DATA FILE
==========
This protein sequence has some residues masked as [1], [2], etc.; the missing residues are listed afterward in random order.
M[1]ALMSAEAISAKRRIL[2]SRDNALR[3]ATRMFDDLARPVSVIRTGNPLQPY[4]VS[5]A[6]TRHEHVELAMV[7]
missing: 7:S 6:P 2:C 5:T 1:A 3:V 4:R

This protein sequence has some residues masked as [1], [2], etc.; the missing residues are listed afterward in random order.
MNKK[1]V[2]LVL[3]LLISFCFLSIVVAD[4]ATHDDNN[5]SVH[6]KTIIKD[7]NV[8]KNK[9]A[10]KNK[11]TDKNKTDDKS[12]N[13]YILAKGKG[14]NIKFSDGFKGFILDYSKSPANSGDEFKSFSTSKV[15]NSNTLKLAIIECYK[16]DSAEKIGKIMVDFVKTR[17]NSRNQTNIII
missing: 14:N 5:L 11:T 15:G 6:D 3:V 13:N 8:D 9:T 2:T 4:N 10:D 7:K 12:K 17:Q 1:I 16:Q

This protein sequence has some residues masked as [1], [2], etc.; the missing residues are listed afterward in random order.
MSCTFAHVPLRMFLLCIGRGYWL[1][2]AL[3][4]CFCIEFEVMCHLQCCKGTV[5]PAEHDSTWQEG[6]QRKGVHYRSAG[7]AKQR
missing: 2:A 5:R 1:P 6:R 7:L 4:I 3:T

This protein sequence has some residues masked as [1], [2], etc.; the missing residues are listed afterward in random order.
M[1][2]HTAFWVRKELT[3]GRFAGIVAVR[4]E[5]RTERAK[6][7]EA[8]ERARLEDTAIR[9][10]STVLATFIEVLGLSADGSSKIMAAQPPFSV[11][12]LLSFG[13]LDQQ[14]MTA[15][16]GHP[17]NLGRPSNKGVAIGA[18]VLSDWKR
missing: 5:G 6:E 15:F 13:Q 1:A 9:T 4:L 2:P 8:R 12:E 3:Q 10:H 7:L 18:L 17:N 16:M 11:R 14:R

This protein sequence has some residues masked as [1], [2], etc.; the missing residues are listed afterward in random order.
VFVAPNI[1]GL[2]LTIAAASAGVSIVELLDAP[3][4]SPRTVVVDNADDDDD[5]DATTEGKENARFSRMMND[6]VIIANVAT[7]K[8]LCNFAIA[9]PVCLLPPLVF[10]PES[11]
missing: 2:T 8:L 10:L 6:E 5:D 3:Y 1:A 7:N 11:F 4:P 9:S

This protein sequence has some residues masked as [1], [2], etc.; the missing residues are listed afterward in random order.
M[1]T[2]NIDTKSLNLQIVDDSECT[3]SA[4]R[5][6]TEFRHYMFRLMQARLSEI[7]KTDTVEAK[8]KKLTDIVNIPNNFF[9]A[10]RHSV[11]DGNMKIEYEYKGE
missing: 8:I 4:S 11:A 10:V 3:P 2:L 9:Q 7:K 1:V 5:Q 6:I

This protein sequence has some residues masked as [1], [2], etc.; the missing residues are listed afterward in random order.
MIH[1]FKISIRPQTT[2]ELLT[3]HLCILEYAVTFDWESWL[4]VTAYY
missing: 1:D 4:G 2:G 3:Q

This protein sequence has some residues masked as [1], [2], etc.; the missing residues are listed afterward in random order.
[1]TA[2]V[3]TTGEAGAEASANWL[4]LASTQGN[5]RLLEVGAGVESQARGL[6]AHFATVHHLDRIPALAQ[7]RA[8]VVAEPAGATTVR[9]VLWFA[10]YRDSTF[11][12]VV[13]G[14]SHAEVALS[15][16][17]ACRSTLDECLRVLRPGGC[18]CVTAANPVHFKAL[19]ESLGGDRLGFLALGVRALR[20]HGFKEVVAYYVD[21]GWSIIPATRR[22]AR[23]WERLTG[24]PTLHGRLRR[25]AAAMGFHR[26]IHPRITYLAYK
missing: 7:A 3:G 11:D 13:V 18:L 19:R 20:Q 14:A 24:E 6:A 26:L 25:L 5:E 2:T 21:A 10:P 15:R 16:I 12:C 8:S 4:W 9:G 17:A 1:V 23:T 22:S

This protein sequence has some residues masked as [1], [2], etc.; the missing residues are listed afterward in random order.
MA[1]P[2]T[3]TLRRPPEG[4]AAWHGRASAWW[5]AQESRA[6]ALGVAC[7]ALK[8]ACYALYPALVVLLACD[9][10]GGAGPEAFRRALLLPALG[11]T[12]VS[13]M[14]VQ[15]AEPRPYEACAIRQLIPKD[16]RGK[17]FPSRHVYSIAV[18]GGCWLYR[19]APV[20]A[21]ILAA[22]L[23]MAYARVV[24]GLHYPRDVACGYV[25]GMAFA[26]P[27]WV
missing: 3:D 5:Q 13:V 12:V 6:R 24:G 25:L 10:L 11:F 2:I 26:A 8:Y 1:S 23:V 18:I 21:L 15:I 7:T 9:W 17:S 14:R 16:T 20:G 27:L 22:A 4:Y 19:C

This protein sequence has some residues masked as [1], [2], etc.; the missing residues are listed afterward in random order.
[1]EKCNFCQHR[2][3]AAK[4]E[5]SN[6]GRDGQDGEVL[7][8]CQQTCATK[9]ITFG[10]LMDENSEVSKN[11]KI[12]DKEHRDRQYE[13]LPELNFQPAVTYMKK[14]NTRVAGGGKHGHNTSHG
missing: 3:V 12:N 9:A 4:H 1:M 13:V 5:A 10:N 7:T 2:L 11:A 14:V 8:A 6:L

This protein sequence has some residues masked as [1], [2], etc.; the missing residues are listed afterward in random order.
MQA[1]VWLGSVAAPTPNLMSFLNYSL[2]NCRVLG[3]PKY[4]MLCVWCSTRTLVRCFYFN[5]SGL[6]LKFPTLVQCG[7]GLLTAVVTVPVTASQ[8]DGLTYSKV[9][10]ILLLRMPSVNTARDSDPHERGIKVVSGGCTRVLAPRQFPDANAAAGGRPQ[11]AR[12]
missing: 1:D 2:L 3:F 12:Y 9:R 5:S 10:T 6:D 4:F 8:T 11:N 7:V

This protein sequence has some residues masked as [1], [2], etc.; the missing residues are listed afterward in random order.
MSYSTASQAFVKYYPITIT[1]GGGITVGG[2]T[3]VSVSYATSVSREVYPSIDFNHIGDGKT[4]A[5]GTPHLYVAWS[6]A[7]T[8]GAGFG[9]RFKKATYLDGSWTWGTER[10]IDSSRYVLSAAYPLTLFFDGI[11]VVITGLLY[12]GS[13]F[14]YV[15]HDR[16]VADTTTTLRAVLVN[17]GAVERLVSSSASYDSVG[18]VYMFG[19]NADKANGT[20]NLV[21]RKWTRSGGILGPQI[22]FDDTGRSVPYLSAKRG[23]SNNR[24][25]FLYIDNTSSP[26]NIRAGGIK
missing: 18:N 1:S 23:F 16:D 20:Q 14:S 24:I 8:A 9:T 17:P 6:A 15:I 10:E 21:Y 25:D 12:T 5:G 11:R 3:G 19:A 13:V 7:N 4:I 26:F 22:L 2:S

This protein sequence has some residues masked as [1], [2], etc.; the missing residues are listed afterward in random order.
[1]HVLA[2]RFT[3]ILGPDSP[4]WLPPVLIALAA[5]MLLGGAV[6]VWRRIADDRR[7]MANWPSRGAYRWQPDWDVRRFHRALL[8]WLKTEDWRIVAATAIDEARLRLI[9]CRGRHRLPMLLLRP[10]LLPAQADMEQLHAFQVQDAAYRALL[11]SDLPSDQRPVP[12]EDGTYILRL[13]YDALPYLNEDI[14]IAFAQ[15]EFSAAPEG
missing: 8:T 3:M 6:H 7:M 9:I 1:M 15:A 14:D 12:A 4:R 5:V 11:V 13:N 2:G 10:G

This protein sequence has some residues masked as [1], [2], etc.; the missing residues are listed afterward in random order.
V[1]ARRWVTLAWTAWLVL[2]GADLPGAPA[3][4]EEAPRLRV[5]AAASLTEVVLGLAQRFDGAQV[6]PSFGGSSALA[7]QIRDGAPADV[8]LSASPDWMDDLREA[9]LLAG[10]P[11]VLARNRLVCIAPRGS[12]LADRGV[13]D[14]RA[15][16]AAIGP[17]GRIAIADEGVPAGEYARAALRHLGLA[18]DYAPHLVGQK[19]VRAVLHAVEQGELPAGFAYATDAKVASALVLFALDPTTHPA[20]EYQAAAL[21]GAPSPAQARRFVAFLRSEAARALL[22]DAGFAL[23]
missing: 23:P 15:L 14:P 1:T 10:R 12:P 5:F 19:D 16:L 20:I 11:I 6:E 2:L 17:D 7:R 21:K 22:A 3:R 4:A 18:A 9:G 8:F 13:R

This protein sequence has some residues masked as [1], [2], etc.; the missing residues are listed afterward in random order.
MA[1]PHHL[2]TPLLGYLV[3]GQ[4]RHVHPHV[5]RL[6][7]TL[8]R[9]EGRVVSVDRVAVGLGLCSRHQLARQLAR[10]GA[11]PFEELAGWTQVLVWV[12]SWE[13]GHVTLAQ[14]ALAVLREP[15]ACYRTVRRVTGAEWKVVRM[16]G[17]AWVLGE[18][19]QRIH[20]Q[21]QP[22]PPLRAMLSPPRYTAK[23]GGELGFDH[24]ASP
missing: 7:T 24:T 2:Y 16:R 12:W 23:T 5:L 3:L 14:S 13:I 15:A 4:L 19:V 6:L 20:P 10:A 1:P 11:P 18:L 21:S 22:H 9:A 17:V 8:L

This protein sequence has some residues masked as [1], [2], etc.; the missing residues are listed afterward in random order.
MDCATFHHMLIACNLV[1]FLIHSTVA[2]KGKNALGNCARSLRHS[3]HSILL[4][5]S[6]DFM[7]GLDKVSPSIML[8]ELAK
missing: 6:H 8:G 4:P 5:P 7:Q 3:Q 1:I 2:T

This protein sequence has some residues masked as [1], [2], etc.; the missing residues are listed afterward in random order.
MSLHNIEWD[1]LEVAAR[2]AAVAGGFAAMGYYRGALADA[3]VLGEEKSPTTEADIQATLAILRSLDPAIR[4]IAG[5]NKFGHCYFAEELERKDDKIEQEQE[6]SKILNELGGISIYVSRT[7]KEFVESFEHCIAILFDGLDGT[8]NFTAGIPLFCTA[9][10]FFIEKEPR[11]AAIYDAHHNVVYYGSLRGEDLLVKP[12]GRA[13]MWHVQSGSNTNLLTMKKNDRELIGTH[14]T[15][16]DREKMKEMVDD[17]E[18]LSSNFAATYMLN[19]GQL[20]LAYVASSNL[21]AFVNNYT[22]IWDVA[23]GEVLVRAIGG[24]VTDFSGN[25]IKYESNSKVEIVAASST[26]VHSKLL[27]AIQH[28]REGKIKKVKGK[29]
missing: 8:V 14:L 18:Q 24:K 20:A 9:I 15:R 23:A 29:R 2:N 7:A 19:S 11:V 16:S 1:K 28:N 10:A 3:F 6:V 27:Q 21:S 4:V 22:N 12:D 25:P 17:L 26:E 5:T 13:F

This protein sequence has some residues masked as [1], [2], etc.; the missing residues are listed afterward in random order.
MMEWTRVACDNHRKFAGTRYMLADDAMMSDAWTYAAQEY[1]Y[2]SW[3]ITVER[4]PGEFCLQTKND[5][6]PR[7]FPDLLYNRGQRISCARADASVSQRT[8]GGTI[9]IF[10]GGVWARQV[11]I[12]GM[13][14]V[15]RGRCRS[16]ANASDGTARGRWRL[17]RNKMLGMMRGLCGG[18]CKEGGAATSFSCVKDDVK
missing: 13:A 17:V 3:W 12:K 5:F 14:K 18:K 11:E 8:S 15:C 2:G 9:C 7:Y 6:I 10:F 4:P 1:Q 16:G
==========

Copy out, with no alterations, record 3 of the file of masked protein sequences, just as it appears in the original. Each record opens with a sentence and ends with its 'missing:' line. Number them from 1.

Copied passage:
This protein sequence has some residues masked as [1], [2], etc.; the missing residues are listed afterward in random order.
MSCTFAHVPLRMFLLCIGRGYWL[1][2]AL[3][4]CFCIEFEVMCHLQCCKGTV[5]PAEHDSTWQEG[6]QRKGVHYRSAG[7]AKQR
missing: 2:A 5:R 1:P 6:R 7:L 4:I 3:T